Modernizing the U.S. Electric Grid
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Modernizing the U.S. Electric Grid
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The MIT Club of Washington is pleased to present its 32nd annual Seminar Series on an important national topic related to science and technology. Each year, the series offers engineers, scientists, industry leaders, policy makers, and educators an opportunity to explore a specific topic in depth. Both those within and outside the Washington area MIT community gain the opportunity to develop a better understanding of recent developments and key issues. Presentations by distinguished speakers are followed by ample time for questions and discussion. The social hour and dinner provide additional opportunities to meet the speakers, renew acquaintances, or join in stimulating discussions with other participants.
As one of the essential components of the national infrastructure, the state of the Electric Grid is of fundamental concern to public policy in the dimensions of energy, the environment, and national security. We all depend on its reliability, resilience, and integrity for our day-to-day activities, yet its operations, management, and policy-making apparatus are nearly invisible to us. What kinds of vulnerabilities does it have today and how will that change in the future? What is being done to make it “smarter”—to let its price structure and availability be responsive to local changes in demand? How is it regulated? How are its energy sources managed to be responsive to environmental and national security concerns? These and many other critical questions concerning the Grid will be addressed in the course of this seminar series.
Tuesday, October 8, 2013—Defining the Present and Future U.S. Electric Grid
The Grid is a complex network that has evolved over a century to meet the needs of a growing nation. This session will provide an understanding of the present system of generation and distribution of electricity in the U.S., and the challenges that face us in the effort to modernize the Grid to meet the nation’s future energy requirements.
Speaker: Anjan Bose, Distinguised Professor of Engineering, Washington State University; formerly Senior Advisor to the Undersecretary, U.S. Dept. of Energy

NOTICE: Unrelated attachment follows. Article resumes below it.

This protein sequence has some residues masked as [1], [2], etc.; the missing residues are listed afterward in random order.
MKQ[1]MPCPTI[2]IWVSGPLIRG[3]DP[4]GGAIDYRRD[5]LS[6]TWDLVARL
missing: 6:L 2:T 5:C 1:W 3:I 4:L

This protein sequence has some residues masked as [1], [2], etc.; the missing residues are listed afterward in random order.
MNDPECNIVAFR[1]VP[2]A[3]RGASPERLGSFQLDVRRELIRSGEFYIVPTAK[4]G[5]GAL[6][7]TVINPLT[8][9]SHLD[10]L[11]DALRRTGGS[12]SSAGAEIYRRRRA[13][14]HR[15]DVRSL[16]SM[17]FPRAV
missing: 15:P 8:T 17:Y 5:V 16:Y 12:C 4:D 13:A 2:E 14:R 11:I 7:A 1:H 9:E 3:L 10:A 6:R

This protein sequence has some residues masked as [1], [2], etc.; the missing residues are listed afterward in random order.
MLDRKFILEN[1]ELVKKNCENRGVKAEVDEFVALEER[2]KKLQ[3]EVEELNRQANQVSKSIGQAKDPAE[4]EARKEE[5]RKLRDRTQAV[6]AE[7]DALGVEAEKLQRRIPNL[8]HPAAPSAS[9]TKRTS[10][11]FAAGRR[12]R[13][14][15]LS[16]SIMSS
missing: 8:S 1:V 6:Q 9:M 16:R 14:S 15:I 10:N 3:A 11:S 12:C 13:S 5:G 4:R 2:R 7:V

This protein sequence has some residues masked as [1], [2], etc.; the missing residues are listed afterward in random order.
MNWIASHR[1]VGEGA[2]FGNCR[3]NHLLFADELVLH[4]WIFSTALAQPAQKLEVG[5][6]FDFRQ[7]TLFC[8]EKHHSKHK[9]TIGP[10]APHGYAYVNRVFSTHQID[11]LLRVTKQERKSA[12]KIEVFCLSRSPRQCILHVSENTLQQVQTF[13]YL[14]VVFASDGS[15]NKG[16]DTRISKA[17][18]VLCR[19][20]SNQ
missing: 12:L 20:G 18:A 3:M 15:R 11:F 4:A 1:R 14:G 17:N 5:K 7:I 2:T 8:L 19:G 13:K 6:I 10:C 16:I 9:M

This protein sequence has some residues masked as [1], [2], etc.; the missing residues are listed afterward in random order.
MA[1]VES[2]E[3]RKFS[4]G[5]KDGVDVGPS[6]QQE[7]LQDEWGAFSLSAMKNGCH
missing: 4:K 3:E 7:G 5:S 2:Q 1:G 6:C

Tuesday, November 12, 2013—Intelligent Control of the Grid
As an extensive, interconnected network the U.S. Grid depends on embedded technology to ensure reliable operation. Its computers and communications have become more intelligent in recent years, but the future grid requires improvements in such areas as efficient handling of outages, waste/cost reduction, and redundancy management. This session will explore the technical nature of the Grid, as well as the reality of future needs and opportunities.
Speaker: Ralph D. Masiello '68, Ph. D., Senior Vice President & Innovation Manager, KEMA, Inc.; formerly held executive positions with several major firms in the electric power industry
Tuesday, December 10, 2013—Industry Perspective on the Future of the Grid
This session presents a utility industry perspective on how emerging technologies and environmental or regulatory pressures might change the plans of this regulated industry. Issues to be faced include distributed solar/wind, efficient operations, state/federal legislative initiatives, and financing mechanisms.
Speaker: David K. Owens, Executive VP, Business Operations Group, Edison Electric Institute
Tuesday, January 14, 2014—Source Diversity on the Grid
A modernized grid enables the use of renewables, which are part of the strategy to reduce the reliance on fossil fuels and reduce our carbon footprint. How will the grid incorporate the diversity of sources that may arise from our research into distributed production techniques and renewable energy possibilities?
Speaker: Vickie A. VanZandt, P.E., Program Manager, western Electricity Coordinating Council Synchrophasor Program, former Senioe VP for Transmission, Bonneville Power Administration
Tuesday, February 11, 2014—The Vulnerability of the U.S. Grid
The Grid is vulnerable to accident or attack, and protecting it from cyber or physical failure is a growing issue. It’s a huge governmental concern, but must also involve grid operators and the U.S. public. Important elements include reliability, robustness, standards and recovery strategies. This session will hear from an experienced expert about the present status and future needs for ensuring the operation of the Grid.
Speaker: Michael Chertoff, Chairman and Co-founder, The Chertoff Group; former Secretary, U.S. Dept. of Homeland Security
Tuesday, March 11, 2014—Economic and Policy Constraints to Modernizing the Grid
The U.S. electrical generation and distribution system is uniquely defined by its economic and private-public structure, including its cost-revenue relationships and heavily regulated status. As a result any changes are likely to be constrained by public policy and legislative issues. This session will present an academic perspective on how the future of the U.S. Grid could be affected by these factors.
Speaker: Richard Schmalensee ’65, Professor of Economics and Management and former Dean, Sloan School, MIT
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